My Nighttime Routine Step 3: Help the Kids to Get Ready for Bed
A side note of encouragement for those of you in the trenches—this job gets easier and easier as your kids get older. With infants, the night time routine sometimes takes hours—nursing the child to sleep while reading articles on your phone about whether or not you should do that and sneaking baby into his crib only to have him wake up to start bedtime all over again. Toddlers are little better. When my younger son switched to from a crib toddler bed, I once had to return him to it 97 times before he fell asleep that night.At 4 and 7, though, my boys don’t need quite as much from me. I start the bath or the shower if they need one that night (we don’t do this every day) and help with washing and rinsing hair. I check that the four-year-old has brushed his teeth properly and I help with flossing. I read a chapter from a book and play a meditation to calm the kids down. I stay in their shared bedroom for a few minutes so that they won’t talk too much and and stay awake. Sometimes I still get asked to sing a lullaby.
My Nighttime Routine Step 4: Spend a Few Minutes Taking Care of Myself
Take time for vitamins and personal care
This is one of those things I tend to neglect if I’m not careful. I am often really exhausted at bedtime and skip the extra few minutes I’d need to take care of myself. It helps to put systems in play here, too. I have all my vitamins in a daily pill box, for instance, so I can just grab a handful of them rather than opening all the little bottles. A complicated, multi-step skin regime is great, but not if all you’re willing to make time for is soap and some moisturizer. These two steps are the most I can muster at the moment.
I try to do my personal care routine when the boys are getting their pajamas on. This assures that it is already done later in the evening when I might be tempted to skip it. The fact that I’ve already brushed and flossed my teeth also prevents me from snacking late at night.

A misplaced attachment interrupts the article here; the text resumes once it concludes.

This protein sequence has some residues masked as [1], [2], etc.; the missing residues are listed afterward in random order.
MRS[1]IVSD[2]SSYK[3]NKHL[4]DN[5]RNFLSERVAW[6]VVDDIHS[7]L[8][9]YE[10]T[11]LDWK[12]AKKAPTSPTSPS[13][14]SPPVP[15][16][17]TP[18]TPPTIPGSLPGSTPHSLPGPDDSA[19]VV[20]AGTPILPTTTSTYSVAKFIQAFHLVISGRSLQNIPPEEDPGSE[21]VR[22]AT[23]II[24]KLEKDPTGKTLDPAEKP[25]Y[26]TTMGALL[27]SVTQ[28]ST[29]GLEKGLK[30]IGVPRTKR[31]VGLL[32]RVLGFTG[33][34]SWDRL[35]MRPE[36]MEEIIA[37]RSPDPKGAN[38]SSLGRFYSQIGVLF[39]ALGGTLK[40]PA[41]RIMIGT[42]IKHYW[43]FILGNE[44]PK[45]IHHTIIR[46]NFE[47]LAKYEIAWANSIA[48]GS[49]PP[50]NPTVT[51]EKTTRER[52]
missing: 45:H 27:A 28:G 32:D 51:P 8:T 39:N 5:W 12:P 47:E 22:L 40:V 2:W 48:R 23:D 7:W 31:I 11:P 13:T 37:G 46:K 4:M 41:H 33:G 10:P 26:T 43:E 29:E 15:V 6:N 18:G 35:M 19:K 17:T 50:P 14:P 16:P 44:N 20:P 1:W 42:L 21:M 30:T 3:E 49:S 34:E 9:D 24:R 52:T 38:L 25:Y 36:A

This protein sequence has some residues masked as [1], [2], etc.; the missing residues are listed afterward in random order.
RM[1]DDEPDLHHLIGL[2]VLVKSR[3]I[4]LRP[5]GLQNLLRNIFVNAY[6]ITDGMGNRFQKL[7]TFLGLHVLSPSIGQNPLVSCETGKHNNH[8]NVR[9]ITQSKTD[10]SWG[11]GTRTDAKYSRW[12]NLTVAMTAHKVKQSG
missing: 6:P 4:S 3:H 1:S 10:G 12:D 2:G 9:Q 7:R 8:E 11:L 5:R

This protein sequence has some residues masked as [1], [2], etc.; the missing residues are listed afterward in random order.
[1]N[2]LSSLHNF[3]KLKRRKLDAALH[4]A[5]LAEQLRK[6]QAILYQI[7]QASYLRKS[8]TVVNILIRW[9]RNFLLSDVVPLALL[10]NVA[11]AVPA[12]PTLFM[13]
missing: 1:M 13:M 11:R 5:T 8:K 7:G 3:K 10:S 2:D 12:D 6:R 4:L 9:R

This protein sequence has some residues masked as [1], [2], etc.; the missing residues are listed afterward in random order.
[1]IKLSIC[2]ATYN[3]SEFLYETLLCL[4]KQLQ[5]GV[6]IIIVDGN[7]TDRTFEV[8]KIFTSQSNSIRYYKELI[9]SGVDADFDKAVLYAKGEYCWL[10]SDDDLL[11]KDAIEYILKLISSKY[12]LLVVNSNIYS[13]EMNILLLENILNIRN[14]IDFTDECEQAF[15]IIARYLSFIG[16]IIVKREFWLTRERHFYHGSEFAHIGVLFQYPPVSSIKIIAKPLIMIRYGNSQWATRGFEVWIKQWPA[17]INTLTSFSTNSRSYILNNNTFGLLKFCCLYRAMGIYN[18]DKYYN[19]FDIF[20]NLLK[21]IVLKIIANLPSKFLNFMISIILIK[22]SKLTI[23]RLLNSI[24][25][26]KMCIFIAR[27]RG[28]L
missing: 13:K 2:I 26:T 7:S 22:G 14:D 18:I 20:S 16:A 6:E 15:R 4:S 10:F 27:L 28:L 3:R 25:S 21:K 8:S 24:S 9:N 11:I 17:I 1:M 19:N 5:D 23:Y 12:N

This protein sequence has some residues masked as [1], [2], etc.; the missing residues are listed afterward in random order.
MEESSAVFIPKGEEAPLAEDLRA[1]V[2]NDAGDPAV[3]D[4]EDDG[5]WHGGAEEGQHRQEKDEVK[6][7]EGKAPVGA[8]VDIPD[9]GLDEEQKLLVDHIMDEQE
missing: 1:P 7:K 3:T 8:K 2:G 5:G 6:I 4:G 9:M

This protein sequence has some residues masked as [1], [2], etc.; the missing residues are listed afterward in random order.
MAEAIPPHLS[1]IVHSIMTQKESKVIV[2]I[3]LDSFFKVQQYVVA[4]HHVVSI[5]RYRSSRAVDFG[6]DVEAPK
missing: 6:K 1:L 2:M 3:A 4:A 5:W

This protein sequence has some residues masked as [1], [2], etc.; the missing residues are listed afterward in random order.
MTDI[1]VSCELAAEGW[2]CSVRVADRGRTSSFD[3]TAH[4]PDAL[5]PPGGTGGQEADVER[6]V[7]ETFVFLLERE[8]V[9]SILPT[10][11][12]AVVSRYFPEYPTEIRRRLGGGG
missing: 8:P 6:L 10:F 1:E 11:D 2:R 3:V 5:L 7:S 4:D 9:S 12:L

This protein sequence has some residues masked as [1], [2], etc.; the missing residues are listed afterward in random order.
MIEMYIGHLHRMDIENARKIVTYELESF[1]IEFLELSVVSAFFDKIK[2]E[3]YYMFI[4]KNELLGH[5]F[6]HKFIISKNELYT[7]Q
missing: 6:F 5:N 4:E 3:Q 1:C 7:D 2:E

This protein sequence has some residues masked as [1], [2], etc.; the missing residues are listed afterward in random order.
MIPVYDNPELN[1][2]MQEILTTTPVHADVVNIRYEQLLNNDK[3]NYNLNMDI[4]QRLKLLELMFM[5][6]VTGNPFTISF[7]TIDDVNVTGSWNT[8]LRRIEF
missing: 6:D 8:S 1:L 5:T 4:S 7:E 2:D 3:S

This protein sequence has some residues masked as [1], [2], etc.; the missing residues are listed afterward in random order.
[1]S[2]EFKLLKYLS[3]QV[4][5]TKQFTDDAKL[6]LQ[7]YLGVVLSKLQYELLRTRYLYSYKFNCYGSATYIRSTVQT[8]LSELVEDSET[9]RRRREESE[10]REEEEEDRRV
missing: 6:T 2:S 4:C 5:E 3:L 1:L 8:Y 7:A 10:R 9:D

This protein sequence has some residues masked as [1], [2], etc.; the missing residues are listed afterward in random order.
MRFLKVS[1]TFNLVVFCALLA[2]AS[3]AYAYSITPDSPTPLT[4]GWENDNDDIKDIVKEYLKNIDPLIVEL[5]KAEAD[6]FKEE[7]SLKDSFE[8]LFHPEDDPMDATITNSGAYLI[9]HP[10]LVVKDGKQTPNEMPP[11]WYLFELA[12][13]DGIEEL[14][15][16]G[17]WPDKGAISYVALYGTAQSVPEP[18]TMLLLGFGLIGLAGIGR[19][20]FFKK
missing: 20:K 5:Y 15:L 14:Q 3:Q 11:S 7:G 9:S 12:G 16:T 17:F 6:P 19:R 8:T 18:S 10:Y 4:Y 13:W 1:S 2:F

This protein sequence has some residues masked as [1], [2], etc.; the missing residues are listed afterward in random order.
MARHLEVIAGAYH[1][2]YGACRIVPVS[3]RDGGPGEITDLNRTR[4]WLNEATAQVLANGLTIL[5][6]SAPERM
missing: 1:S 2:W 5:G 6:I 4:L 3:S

Do something nice for myself
This can take many forms. Sometimes it’s a bath. Sometimes it’s taking a few minutes to work on something I’m passionate about. It could be snuggling with my husband or reading a book—writing in a journal or meditating. Often, I don’t have time or energy for much, but this simple, daily commitment to doing something just for me keeps me from feeling overwhelmed and resentful.
Your Nighttime Routine
So, there’s my routine. I encourage you to copy as much of it as would be useful to your family or to use these prompts to create your own.
- What aspect of an imperfect home grosses you out the most? Could you clean just that one thing tonight so that you wake up tomorrow feeling like a winner?
- What tasks could you do tonight to make getting out of bed tomorrow morning a little less daunting? Would it help to pack a bag, lay out some clothing, or prepare a lunch?
- Is there any aspect of your morning that results in regular frustration for you, arguments with your spouse, or whining from your kids? Could you improve the situation by tackling some aspect of it the night before?
- What aspects of your night time routine could you delegate to other members of your family?
- Have you been neglecting parts of your personal care routine? What is a simple process that you could definitely stick to every night? Would it help to try to accomplish these tasks earlier in the evening?
- What’s something that leaves you feeling particularly relaxed and clear-headed that might be nice to do before bed?
After answering these questions, you probably have a really nice framework for setting up your own nighttime routine. Sketch it out, try to implement it for a week or so, and make tweaks as necessary. Remember, this is a living document and should change as your kids grow, your priorities shift, and you discover new things that work better.